Mark Parker Farm Talk Newspaper
Parsons - With the dollars agricultural producers have invested in their operations, electronic surveillance is becoming an important risk management tool.
Farm shops, machinery and grain storage areas can be remotely monitored to improve crime detection and improve law enforcement response time.
Video surveillance, in particular, offers the ability to capture what's going on around the farmstead when no one's looking - or at least when thieves think no one is looking.
There are many factors to consider when selecting a video surveillance system for the farm. Since each farming operation is unique, the value and relative vulnerability of surveillance areas should be considered.
Surveillance camera systems can be specifically designed for indoor or outdoor uses. Indoor cameras tend to be smaller, lighter, and sleeker than outdoor cameras. Outdoor security cameras are often more expensive than indoor models because they are built to withstand weather.
Video surveillance systems consist of cameras, monitors, and recorders. The most effective use of video is its integration with intrusion detection devices such as motion sensors. A motion sensor triggers an alarm and activates the video recorder in the area where the motion originates.
There are plenty of camera types on the market, including:
•Pan/Tilt/Zoom (PTZ) cameras pan from left to right and up and down. PTZ cameras can rotate 360 degrees to target areas.
•Box cameras are a commonly used surveillance tool. They are cost-effective, a visual deterrent, and can accept a variety of lenses based on the application. They are comprised of the camera body, lens, and power supply.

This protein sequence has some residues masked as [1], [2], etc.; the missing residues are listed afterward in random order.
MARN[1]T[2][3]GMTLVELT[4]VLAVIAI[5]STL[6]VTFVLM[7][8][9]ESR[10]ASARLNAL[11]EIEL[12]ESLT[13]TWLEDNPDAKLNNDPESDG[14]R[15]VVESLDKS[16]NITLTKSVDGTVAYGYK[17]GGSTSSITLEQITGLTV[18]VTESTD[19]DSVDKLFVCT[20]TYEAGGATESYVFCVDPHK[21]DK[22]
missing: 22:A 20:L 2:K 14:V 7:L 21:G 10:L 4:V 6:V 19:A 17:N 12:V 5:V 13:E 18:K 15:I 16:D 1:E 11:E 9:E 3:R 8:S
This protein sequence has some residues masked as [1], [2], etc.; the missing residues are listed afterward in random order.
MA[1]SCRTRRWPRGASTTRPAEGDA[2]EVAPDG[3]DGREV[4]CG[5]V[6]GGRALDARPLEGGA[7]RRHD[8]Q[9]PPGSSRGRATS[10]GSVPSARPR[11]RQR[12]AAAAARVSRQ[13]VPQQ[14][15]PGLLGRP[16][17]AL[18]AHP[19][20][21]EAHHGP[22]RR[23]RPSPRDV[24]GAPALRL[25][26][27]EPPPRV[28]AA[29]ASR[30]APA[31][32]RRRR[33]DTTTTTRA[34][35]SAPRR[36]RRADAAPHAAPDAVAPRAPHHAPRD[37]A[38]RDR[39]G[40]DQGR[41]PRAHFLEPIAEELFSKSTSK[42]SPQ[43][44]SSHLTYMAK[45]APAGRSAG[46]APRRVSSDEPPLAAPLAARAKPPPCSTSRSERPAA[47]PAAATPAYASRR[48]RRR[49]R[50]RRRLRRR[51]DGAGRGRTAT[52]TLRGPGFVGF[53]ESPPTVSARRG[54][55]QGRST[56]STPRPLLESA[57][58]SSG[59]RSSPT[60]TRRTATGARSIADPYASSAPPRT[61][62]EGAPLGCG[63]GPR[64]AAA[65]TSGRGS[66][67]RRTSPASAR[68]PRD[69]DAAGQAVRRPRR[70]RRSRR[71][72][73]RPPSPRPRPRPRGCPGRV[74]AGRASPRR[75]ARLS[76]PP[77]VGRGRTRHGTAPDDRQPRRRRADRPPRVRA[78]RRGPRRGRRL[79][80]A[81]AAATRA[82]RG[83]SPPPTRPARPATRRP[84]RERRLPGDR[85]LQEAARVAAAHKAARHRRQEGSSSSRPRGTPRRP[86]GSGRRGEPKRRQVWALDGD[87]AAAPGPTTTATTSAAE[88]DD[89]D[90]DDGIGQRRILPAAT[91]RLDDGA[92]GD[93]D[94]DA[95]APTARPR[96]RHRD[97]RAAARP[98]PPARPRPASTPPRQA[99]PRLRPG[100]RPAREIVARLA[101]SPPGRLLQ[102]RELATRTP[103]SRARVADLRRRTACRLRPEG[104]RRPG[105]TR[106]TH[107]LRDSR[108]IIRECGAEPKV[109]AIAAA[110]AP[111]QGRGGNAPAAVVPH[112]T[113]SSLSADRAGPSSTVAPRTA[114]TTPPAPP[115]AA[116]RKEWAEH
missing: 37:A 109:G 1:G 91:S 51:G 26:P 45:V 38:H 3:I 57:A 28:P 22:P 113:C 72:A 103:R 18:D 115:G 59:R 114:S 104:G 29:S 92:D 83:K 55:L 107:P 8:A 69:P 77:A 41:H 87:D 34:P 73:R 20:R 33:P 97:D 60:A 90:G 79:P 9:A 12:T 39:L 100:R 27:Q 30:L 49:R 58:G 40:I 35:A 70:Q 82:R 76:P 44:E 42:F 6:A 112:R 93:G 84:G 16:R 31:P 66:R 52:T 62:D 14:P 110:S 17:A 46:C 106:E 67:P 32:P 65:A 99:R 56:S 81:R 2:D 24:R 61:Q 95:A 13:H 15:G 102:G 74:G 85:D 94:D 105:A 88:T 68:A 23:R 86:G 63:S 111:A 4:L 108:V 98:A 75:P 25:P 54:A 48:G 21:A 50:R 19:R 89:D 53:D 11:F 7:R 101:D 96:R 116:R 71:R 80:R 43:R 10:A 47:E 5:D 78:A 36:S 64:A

•Dome cameras are half spherical-shaped cameras and are usually used for discrete applications because where the camera is actually pointing cannot be seen. They are also available for either indoor or outdoor use.
•Infrared cameras can produce high resolution color images during the day and switch to black and white images in low light situations to record images that cannot be seen by the human eye. They can also be weatherproofed to withstand weather extremes.
•Wireless security cameras communicate with the network or DVR without wiring but a hard-wired power supply is needed. Solar options are available.
Camera resolution is the measure of detail of an image - the higher the resolution the better the clarity and quality of the picture.
Consider how large an area the camera is capable of viewing. The focal length of the lens affects the field of view. A camera with a shorter focal length captures a larger field of view while a longer lens magnifies the scene, decreasing the field of view.
For simple, one-camera systems, memory card recording is the most common method. The next step up for recording video is a Digital Video Recorder (DVR). DVRs are better for long-term video surveillance because they can store much more data. Digital recordings are more effective than audio tape recordings because they record images as well as sound and can be viewed selectively. The recorder is a computer that allows the farmer to retrieve and view video by date and time of recording.
Other electronic systems and devices suitable for and applicable to farmsteads include:
•Switches activated by the opening of doors, gates, lids, etc.; motion sensors that light an area when movement is detected; video recorders that are activated by motion; and electronic access controls such as card readers and electronic key/lock cores that release locks and record entry data relative to location, date/time, card holder, etc).
•Electronic card access controls, rather than keyed locks, should be used to restrict access where valuable assets are stored. They may not only control access but also record the date and time of entry; they may also record the specific card used to gain entry, thereby identifying the person whose card is used. Another feature is computerized control in selecting and assigning access levels and time zones when various cardholders' cards can be used.
•Alarms can be monitored at the farm or at approved, off-site alarm monitoring stations. If the latter, monitoring station personnel would call the police, according to pre-established protocols, in response to alarm signals received from the farm. In addition to signaling a monitoring station and perhaps your computer, an activated alarm might trigger lights and sirens and/or place an automatic call to your cell phone